We’ve seen some exciting music come through San Francisco in 2013; too many to name in this space in fact. Sadly, we’ve also lost many musical greats, and yet we continue to see and hear some new music emerge, thrilling audiences worldwide, and making spirits dance. Here’s a list of some of my personal favorites and musical moments…
10. SFJazz Center Opens
San Francisco’s newest venue, located on Franklin near City Hall, is the SFJazz Center which opened on January 23rd with “a star-filled line up “consecrating” the stage of the Robert N. Miner Auditorium.” Hosted by Bill Cosby, the concert included pianists McCoy Tyner and Chick Corea, saxophonist and long time SFJazz Collective alum Joshua Redman, legendary vibraphonist Bobby Hutcherson, Esperanza Spalding, Mary Stallings, John Handy, Pete Escovedo, the SFJazz Collective, and the new SFJazz Center Resident Artistic Directors Regina Carter, Bill Frisell, Jason Moran, John Santos and Miguel Zenón amongst other special guests. I saw two fantastic shows there, Hiromi with Anthony Jackson and Simon Phillips, and later Brad Mehldau and Mark Guiliana’s “Mehliana”.
As happy as I was to see the SFJazz Center open, we also saw the closing a few local jazz haunts: Rasselas and Savannah Jazz Clubs. Yoshi’s SF and Oakland’s Duende and the Sound Room continue to feature great, local jazz talent like Lisa Engleken, Matt Swindells, Steve McQuarry, Edo Castro, Niels Myrner, Michael LaMacchia, Pc Munoz, Andre Custodio, and Bishu Chatterjee just to name a few.
9. Trilok Gurtu’s “Spellbound”
Describing this latest release, Gurtu’s website actually provides the best insight, stating, “Two short snippets recorded live by Trilok Gurtu and Don Cherry, bookend the album “Spellbound”: a 33-second improvisation in a duo with Cherry on trumpet and Trilok Gurtu, who can be heard on the drum set especially converted and modified for his needs, forms the start of the new CD by the Indian percussionist, while a brief “Thank you, thank you very much” from Cherry for the applause of the audience closes the album. Trilok’s last Bay area appearance was at Stern Grove, where he put on a wonderful show.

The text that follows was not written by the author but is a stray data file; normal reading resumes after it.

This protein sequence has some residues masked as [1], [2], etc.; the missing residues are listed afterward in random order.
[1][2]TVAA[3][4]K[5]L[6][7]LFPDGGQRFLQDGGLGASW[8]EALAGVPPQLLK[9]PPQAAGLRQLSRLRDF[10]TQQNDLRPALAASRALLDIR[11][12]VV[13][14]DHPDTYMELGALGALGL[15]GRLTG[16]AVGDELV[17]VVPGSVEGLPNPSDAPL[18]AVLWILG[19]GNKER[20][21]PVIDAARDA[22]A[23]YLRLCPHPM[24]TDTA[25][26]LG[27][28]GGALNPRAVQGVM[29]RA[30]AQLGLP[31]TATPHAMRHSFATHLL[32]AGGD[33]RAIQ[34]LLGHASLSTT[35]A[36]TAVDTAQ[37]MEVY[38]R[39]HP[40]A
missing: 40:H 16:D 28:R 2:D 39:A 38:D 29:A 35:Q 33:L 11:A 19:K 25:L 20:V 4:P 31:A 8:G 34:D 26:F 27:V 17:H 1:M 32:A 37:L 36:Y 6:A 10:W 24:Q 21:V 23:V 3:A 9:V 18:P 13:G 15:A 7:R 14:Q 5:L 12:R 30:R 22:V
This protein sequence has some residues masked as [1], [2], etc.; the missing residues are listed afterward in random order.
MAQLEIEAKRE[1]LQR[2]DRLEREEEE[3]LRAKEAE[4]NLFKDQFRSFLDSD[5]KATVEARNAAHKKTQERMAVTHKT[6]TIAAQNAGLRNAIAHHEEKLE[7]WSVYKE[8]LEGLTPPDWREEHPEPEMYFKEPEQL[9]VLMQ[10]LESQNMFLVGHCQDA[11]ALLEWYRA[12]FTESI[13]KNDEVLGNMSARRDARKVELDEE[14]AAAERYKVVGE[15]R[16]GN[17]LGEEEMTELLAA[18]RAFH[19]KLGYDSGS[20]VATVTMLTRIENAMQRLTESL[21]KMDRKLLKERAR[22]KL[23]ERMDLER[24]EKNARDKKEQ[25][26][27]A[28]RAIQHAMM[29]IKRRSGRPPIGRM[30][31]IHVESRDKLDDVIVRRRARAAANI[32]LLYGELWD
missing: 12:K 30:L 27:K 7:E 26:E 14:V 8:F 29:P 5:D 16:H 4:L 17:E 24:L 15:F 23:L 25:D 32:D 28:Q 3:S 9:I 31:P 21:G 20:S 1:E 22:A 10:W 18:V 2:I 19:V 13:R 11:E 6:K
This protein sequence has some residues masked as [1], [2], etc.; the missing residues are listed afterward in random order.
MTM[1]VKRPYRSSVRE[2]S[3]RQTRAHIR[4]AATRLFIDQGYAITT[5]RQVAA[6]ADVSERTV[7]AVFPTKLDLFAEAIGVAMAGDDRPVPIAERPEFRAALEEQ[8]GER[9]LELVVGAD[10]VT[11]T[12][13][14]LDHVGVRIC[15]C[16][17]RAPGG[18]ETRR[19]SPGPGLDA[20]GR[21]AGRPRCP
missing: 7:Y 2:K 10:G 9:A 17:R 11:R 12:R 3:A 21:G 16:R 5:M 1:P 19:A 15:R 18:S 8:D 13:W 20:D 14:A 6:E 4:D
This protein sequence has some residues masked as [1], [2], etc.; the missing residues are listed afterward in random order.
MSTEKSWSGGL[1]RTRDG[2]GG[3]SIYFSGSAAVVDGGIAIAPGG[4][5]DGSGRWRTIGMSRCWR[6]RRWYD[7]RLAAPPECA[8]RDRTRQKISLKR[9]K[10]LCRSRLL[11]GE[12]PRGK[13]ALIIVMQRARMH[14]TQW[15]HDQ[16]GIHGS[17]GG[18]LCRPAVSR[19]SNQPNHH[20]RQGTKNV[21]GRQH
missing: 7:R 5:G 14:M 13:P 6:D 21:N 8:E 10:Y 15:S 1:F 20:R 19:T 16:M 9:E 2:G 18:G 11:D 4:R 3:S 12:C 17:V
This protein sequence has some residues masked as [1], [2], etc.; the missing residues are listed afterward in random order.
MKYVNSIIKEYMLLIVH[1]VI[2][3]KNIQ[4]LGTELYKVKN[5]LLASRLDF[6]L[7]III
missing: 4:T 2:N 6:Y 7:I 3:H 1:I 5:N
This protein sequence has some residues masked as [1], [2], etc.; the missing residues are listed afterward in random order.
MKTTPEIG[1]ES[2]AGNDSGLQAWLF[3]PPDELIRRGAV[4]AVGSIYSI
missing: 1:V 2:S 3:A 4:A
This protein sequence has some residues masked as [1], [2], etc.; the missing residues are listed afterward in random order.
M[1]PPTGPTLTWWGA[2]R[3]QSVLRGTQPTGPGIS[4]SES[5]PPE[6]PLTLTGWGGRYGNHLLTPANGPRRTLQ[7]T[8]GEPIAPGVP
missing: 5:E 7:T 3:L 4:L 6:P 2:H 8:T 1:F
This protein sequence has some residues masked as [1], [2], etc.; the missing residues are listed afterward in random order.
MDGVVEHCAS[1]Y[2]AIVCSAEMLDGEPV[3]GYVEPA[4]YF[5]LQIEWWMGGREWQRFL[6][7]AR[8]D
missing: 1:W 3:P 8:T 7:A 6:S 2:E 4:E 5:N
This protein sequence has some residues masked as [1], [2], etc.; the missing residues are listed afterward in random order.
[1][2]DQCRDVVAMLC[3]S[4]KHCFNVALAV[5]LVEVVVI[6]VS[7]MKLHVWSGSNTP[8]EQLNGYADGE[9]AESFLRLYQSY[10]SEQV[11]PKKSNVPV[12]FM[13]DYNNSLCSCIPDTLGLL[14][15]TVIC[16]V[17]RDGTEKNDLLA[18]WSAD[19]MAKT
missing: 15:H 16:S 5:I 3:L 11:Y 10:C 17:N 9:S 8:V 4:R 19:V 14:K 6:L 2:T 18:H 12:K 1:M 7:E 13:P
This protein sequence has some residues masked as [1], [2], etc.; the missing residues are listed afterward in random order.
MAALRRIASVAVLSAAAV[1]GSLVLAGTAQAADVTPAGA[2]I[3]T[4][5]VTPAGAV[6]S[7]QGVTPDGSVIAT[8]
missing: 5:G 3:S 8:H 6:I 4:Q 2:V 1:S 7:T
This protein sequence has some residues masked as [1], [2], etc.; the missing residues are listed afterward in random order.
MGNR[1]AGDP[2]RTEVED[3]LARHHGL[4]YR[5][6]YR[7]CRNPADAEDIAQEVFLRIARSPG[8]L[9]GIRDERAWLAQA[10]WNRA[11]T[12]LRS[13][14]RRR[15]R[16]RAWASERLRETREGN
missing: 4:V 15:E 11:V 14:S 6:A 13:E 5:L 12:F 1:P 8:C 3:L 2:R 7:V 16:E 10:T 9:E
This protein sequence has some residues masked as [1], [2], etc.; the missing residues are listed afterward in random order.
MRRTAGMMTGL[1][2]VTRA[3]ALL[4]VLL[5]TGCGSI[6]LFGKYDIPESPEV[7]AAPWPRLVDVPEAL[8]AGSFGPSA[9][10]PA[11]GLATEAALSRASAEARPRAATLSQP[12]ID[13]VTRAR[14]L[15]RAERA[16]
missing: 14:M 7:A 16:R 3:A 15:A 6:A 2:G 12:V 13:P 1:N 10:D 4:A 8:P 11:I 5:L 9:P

8. Billy Martin and Wil Blade’s “Shimmy”
Drummer Billy Martin of Medeski, Martin and Wood and up and coming organist Wil Blades come together for a new duo project. After two highly successful shows in San Francisco and New Orleans, Martin and Blades are taking the show on the road. The duo’s music is at once danceable and highly improvisational. This duo rolled through town and rocked the Boom Boom Room, later adding a horn section. Great album and a great show.
7. The 12th Annual Outsound New Music Summit
Every year, the Outsound New Music Summit showcases some of the most innovative and pioneering new music that is happening in California and beyond, and it gets better every year. Rent Romus’ Lords of the Outlands, with special guests Hasan Abdur-Razzaq and LA Jenkins kicked off just one of the fabulous evenings; followed by Lewis Jordan’s Music at Large and Kyle Bruckman’s incredible “Wrack”.
6. Sussan Deyhim at Yoshi’s SF
“Sussan Deyhim is a fascinating original voice in music and the arts. Her rich and complex vocals are warm, beautifully sung, and always surprising. I’m proud that she is and has been a member of our ‘Voicestra’ for many years.” – Bobby McFerrin. On a Sunday night last October Sussan brought her incredible voice and trio to Yoshi’s on Fillmore in San Francisco for what was a truly fantastic show.
5. Mehliana at the Independent
As I wrote in a previous column, there have been a few notable jazz-rock duos featuring piano/synthesizer and drums over the last few decades; Weather Report’s Joe Zawinul and Indian percussionist Trilok Gurtu’s “Orient Express”; Drummer Bill Bruford’s duets with Patrick Moraz, and later Michiel Bortslap, (Bruford would also record and perform simultaneously with six pianists in Colin Riley’s Piano Circus!); Happy the Man and Camel’s Kit Watkins and Coco Roussel; Marco Benevento and Joe Russo, to name but a few.